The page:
When she handed us the bags, she instructed us to pull out the tulle first. As we did, a ribbon attached to the end of the tulle unfurled from each bag; on it, she had embroidered the name of the ballet. What fun, eh?! Inside the bag, there was also a little card with the date and time of the performance we were going to see. The bags will be a nice keepsake of what promises to be a great evening together.
Have you seen the January issue of Canadian Living yet? On page 76 you'll find an article I've written about using kitchen materials for wrapping presents. I promise you, you've never seen wax paper, doilies and paper lunch bags look this good. Go get a copy!
+ Mountain gift tags. By Claire on Fellow Fellow. A free download. + Minitree advent. By Julie Manwaring of Flourish & Whim on Oh Happy Day. They show you a whole advent calendar here, but using mini trees to decorate holiday gifts would be just as cute.
Visit my Gift Wrap and Packaging Pinterest board for more ideas.
Hey, Ontarians: If you haven't picked up a copy of the LCBO's Food & Drink Holiday issue yet, get on it before there are none left! Why? Because on page 104 you will find four ideas on how to package your homemade shortbread — by yours truly, of course. So march on down to your local liquor store and pick up your free copy, STAT!
And... what better time than to remind all you readers in the Toronto area that I have a cookie packaging workshop
coming up this Tuesday? UPDATE: THIS WORKSHOP HAS BEEN CANCELLED Well, actually, it's more than just a packaging workshop — it's a cookie exchange too. So bake up a batch or two of your favourite cookies and bring them down to The Paper Place to learn how to package them really nicely for holiday gift giving. It's going to be so much fun! The class is $45; call or drop by The Paper Place to register.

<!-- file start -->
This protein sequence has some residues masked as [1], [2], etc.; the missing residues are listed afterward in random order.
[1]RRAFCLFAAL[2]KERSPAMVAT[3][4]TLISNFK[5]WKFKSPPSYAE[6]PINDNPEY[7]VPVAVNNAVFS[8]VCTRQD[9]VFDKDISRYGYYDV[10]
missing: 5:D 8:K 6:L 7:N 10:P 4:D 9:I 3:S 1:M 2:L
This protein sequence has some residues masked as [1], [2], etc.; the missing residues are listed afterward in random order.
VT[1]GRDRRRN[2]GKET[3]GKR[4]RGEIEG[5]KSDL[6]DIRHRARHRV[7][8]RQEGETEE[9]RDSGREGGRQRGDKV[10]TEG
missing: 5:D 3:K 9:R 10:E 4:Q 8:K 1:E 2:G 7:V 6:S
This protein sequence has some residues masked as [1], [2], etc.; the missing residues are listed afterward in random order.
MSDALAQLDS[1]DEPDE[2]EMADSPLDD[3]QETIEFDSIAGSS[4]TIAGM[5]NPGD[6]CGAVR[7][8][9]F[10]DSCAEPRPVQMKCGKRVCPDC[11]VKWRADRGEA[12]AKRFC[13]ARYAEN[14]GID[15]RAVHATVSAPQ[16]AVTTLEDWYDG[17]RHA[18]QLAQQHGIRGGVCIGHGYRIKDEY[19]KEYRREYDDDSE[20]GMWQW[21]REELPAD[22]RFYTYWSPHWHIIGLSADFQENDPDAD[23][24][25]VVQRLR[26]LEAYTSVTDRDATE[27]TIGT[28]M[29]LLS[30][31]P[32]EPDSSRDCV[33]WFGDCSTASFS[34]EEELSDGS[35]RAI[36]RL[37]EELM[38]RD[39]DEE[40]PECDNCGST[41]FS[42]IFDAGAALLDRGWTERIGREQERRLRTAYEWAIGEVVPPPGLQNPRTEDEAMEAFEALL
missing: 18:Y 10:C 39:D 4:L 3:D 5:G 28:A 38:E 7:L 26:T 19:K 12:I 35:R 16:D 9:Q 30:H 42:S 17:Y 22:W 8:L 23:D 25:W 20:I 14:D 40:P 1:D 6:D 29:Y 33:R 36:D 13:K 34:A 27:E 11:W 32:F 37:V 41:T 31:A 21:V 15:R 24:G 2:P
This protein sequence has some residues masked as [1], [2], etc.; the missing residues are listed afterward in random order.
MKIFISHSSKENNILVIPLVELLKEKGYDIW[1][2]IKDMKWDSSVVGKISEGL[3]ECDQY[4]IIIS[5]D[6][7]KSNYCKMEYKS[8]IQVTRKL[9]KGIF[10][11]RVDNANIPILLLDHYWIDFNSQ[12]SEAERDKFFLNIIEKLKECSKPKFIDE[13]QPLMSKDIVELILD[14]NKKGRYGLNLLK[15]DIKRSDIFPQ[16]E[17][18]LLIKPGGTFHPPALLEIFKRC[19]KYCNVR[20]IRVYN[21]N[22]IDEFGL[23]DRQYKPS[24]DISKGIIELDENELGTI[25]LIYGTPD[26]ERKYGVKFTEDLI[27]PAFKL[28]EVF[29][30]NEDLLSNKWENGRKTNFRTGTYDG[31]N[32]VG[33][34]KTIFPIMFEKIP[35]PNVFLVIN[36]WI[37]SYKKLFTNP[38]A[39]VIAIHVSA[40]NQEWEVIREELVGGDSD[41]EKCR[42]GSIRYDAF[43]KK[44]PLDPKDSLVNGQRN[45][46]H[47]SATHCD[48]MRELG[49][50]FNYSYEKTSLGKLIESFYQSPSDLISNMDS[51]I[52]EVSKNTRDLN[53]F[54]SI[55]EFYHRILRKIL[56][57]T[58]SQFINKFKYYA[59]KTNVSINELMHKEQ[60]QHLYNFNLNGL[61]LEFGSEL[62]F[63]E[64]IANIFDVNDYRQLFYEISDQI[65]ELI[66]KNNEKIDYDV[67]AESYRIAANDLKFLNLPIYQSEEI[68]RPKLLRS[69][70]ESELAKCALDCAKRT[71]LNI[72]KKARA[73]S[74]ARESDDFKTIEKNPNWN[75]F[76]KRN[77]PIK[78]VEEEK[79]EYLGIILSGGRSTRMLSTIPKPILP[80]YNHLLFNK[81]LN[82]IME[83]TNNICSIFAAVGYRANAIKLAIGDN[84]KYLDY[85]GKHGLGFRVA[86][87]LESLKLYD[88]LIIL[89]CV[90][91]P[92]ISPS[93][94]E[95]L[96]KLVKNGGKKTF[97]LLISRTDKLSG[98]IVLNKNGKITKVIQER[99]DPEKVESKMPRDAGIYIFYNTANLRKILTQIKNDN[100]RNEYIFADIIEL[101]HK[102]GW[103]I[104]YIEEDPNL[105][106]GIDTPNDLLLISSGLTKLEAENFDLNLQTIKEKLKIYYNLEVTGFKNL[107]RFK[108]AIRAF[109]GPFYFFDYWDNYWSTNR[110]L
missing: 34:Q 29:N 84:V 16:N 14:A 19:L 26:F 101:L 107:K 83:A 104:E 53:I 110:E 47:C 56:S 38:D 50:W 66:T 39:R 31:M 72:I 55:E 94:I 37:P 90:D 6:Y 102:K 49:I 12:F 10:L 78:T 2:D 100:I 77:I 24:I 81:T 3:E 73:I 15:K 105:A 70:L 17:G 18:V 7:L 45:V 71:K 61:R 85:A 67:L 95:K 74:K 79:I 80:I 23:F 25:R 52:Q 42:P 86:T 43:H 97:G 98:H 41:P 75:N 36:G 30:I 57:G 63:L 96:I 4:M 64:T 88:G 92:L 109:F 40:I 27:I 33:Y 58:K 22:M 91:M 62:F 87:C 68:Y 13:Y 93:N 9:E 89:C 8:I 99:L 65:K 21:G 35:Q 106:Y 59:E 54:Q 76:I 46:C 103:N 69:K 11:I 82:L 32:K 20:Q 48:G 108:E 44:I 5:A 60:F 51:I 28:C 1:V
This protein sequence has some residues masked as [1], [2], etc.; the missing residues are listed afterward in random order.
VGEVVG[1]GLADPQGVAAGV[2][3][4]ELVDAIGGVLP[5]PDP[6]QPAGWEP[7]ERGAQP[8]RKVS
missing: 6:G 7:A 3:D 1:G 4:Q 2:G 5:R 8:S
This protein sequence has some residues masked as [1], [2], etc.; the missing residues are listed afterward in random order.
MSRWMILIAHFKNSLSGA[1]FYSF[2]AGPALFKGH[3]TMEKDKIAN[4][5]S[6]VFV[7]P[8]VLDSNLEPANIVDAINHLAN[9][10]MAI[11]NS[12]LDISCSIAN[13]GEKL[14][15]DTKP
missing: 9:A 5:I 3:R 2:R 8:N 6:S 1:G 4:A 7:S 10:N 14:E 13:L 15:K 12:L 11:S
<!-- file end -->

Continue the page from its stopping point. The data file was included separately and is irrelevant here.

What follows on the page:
[youtube http://www.youtube.com/watch?v=bVeyGnKlfZU?rel=0&w=640&h=360] Finally! I am very excited to share with you a project that has been in the works since the summer: a gift wrapping video I did for Indigo! In it, I show you how to wrap one of my favourite gifts for the holidays: a tower of books.
And no, I'm not just saying that for the camera; I have been known to give my mom a stack of several books for Christmas. My parents are retired, which means my mother — having always been a voracious reader — consumes even more books than she ever has. To keep costs down, I usually shop remainder tables for inexpensive titles.
For a little bonus material, visit the Indigo website, where you'll also find more of my holiday wrapping tips (scroll down). [UPDATE: link no longer features this content]
Let me know what you think in the comments, and please like, share and tweet!
There are a few more spots in my Frosty Wreath workshop tomorrow. If you're in the Toronto area, sign up — I promise you a fun night of crafting!
The wreath we'll be making in class is simple, but the process can be addictive and the end result is stunning. It's a great way to decorate your home for the holidays, or the wreath also makes a thoughtful homemade gift.
For full details and info on how to register, visit The Paper Place website. Hope to see you there!
Time to get your holiday craft on! I'll be presenting two workshops at The Paper Place in Toronto this season.
The first, on Tues., Nov. 13, is my popular Watermark Tissue Wreath class. This is a super easy project that can be a little addictive. At least half the students who attended last year's session went home to make more wreaths — one student made a whole batch of them for wedding decorations.
The second workshop on Tues., Nov. 27, is a cookie exchange (yum!). Inspired by Cookie Week here on the blog, this class is a cookie exchange and packaging workshop in one. Bring a batch or two of your favourite cookies and learn how to package them in lots of fun ways for holiday gifts. Exchange with other people in the class, or take home to share with family and friends.
Both workshops will be held at The Paper Place in Toronto. Visit the store's website for more information. Register in person at The Paper Place (887 Queen St. W.), or call 416-703-0089.